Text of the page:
A Publication of WTVP

At the beginning of the year, I spend a lot of time cleaning up the office—clearing out overflowing files, deleting ancient email messages and getting rid of the miscellaneous odds and ends that tend to accumulate throughout the year. I’ve replaced old computer monitors— those giant, clunky beasts that take up half of your desktop—with new, sleek flat-screen models and have gone through several boxes of outdated computer accessories that I know I’ll never use again.

Working my way through the clutter, trying to determine exactly how I will get rid of all this unneeded stuff, can be an exercise in frustration. The easiest thing to do would be to simply toss it all into the dumpster out back—yet that option leaves me cold when I consider the bigger picture and my role, however small, in the everyday, routine waste of our disposable culture. While it’s great to set up the new flat-screen monitor, what happens to the old one? Sure, there are businesses that will take and “recycle” your old computer equipment, but does that mandatory first step even begin to address the full scale of the problem?

And all that paper! As a small business owner, I have a lot on my plate already without having to make a trip to some drop-off point across town with a trunkload of paper. Not to mention the used toner cartridges to be boxed up and shipped back.

I watch the conflicts in the Middle East intensify and wonder what would happen if the sheiks really did cut off the oil. Does our energy-starved nation have the money or the political will to spring quickly into action to develop viable alternatives? And what would we do in the meantime?

Green is an old buzzword whose time seems to have come. Nearly every day there is another article in the paper related to the environment—it’s a natural factor in many of the decisions we make today. And it’s an issue which most of us can agree is important. A November article in Recycling Today points to a recent study showing that Democrats and Republicans generally agree on the importance of recycling, if not the specific means to address the problem.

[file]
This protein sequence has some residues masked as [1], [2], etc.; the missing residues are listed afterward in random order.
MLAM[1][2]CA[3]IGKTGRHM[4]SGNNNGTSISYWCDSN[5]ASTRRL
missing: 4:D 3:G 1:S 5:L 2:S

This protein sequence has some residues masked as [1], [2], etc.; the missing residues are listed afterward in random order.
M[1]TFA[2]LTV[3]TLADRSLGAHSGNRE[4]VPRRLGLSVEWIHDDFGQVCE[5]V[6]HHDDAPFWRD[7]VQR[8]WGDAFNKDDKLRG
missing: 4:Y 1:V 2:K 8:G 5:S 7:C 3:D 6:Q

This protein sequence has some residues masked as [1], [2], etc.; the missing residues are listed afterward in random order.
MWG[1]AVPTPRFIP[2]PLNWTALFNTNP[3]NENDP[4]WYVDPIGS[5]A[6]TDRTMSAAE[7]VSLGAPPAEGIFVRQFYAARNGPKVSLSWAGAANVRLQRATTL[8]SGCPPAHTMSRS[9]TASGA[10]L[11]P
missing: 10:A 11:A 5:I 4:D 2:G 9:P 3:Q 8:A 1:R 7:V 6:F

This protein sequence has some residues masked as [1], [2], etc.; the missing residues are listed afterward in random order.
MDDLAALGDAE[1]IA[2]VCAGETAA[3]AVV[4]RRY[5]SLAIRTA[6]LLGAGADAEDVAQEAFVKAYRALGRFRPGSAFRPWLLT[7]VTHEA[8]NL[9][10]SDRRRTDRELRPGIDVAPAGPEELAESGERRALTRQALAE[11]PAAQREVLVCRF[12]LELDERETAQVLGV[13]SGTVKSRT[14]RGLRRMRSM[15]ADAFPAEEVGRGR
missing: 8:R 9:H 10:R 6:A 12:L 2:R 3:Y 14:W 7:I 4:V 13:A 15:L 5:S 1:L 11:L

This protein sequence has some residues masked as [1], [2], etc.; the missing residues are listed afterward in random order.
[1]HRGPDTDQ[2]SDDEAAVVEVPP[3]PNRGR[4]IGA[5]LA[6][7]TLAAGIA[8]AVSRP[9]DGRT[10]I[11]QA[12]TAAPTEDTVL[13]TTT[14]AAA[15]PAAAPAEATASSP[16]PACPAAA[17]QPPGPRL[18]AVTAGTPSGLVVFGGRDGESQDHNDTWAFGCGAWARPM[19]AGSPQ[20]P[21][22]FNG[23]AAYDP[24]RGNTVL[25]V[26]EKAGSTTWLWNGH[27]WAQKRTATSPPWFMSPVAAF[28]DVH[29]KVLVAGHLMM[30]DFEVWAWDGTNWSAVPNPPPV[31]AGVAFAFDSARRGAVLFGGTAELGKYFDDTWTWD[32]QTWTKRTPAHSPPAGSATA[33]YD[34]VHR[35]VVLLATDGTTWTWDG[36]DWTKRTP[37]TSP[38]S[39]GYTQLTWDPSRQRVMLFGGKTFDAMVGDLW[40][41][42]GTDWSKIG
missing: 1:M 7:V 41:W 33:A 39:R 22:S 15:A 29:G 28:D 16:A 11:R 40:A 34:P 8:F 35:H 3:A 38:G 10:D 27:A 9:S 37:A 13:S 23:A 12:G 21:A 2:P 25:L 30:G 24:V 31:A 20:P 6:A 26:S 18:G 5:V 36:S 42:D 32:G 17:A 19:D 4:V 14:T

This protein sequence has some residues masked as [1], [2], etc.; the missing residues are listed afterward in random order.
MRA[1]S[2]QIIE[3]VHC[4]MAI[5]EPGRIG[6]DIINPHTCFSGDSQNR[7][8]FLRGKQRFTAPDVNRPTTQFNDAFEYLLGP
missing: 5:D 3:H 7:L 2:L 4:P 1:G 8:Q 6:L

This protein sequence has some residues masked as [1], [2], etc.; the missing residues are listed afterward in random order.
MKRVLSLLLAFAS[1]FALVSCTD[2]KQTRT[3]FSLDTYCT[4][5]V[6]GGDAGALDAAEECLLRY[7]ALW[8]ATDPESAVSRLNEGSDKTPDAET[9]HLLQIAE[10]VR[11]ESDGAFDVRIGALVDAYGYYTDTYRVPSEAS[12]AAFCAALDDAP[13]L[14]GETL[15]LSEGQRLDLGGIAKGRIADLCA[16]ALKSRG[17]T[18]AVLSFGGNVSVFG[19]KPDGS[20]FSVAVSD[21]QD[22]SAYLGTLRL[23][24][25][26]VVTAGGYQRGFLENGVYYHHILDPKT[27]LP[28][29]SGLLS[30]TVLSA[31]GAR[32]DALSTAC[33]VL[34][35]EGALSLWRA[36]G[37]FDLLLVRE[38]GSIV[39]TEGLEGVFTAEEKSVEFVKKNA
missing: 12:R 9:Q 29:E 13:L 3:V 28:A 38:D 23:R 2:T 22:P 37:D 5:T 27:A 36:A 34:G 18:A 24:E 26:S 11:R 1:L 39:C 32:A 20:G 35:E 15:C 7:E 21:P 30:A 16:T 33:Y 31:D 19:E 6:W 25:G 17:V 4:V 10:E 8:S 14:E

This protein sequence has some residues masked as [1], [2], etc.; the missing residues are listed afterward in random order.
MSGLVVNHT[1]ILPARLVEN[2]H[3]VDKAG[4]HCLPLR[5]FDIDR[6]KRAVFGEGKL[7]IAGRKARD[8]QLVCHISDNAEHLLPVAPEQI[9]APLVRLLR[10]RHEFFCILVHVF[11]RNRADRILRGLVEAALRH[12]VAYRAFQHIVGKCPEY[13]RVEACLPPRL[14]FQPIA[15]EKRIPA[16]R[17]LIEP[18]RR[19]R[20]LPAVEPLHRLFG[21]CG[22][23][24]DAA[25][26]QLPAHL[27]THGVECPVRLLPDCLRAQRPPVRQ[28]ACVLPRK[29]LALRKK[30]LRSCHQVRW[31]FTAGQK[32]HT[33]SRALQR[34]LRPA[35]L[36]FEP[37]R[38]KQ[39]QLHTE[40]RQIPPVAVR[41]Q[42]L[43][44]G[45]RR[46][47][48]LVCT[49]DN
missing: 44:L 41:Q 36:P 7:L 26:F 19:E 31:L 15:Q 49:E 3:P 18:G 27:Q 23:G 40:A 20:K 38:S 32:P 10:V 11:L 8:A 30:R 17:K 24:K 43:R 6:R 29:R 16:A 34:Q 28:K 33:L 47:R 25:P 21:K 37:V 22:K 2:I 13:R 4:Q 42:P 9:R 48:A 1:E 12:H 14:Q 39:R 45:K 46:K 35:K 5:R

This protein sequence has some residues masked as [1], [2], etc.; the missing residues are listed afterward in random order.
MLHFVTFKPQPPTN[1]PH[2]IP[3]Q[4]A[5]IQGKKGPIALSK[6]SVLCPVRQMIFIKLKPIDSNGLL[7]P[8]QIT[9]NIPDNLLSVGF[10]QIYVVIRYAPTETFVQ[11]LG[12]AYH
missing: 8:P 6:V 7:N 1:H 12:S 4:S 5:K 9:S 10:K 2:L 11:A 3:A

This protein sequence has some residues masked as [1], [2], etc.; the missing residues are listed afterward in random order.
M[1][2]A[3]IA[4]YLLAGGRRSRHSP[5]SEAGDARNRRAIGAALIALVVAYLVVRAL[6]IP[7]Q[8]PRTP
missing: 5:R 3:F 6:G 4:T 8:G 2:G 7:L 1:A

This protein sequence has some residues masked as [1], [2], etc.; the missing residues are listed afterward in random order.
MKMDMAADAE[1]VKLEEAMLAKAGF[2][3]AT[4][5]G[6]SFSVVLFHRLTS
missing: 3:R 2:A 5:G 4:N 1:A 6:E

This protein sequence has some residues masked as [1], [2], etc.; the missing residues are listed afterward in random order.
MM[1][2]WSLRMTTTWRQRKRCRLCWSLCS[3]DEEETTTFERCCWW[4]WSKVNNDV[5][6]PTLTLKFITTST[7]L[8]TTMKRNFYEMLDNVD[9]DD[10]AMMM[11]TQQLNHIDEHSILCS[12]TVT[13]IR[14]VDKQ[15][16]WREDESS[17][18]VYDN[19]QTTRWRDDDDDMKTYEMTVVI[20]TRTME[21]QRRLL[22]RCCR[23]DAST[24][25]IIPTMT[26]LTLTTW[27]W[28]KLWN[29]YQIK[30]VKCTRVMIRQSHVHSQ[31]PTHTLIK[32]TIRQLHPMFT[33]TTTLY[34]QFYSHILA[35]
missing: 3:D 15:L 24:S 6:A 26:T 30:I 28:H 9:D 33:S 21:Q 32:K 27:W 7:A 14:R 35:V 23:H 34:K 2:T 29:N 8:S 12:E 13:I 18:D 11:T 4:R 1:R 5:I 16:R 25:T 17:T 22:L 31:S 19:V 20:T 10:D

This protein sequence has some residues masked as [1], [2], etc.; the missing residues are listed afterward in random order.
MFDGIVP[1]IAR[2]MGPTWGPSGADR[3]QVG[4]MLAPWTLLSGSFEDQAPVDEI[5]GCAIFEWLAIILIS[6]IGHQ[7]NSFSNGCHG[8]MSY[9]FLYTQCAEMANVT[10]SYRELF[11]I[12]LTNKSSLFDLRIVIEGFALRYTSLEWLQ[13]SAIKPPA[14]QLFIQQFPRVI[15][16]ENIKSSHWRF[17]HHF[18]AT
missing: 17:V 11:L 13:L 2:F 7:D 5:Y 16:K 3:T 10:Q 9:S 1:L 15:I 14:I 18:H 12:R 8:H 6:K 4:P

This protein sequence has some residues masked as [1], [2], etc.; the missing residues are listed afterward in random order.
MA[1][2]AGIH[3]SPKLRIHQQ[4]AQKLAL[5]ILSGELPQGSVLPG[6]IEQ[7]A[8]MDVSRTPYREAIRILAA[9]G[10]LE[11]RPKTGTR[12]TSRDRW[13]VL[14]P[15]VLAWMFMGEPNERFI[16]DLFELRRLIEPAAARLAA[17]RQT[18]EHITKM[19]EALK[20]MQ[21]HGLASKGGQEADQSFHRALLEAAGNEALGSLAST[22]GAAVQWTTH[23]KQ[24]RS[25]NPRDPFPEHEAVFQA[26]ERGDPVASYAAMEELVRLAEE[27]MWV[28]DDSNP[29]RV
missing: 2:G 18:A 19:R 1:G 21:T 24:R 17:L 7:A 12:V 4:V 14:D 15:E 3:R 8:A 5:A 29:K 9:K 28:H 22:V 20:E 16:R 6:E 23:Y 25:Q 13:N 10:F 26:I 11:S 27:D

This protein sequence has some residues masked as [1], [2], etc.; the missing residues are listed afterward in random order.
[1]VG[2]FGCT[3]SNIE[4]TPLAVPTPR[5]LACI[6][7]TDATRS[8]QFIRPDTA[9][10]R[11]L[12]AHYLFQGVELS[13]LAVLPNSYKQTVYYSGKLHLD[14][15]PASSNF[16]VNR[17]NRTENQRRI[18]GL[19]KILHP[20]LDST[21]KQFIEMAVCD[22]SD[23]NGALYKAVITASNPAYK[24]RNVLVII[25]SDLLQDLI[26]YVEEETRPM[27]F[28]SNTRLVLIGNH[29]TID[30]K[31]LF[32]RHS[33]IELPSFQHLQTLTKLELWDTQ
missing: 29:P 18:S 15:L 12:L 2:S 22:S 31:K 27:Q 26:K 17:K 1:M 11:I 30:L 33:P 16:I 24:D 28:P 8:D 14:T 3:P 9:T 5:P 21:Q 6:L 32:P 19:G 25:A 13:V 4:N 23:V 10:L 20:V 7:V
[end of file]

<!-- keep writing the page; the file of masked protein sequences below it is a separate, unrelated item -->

But it’s expensive to be green. And it’s not exactly convenient. Not to mention, it’s practically impossible for those of us who want to do the right thing to determine what the facts really are—some studies even suggest that the total overhead for a separate recycling program outside of the normal trash stream negates much of the program’s intended good.

I look at the controversy over our own landfill expansion and read about the struggles of recycling programs in our community and others and wonder how such seemingly intractable problems will be solved. Would it take a major calamity, God forbid, to move us to swifter action? There seems to be a breakdown in the problem-solving process when we’re told that we’re addicted to oil, but we’re not given real options on how to break that addiction.

It just seems that it should be easier to be “green.” I don’t know what the answers are, but I suspect that the scope of the problem lies far beyond the resources currently available at the community level and cuts right to the overall sustainability of our always-on, 21st century lifestyle.

A recent study conducted in South Carolina estimated the total economic impact of the recycling industry in that state at $6.5 billion. The study suggests that new markets for recyclables are emerging and that recycling is not merely a “feel-good” proposition, but might just be good business, too.

Whether our political leaders step up to the challenge or leave it to the ingenuity of our entrepreneurs, it’s time for some big ideas. These days, when so much of the world around us seems to be broken, it seems to me that it’s time for something to work right. IBI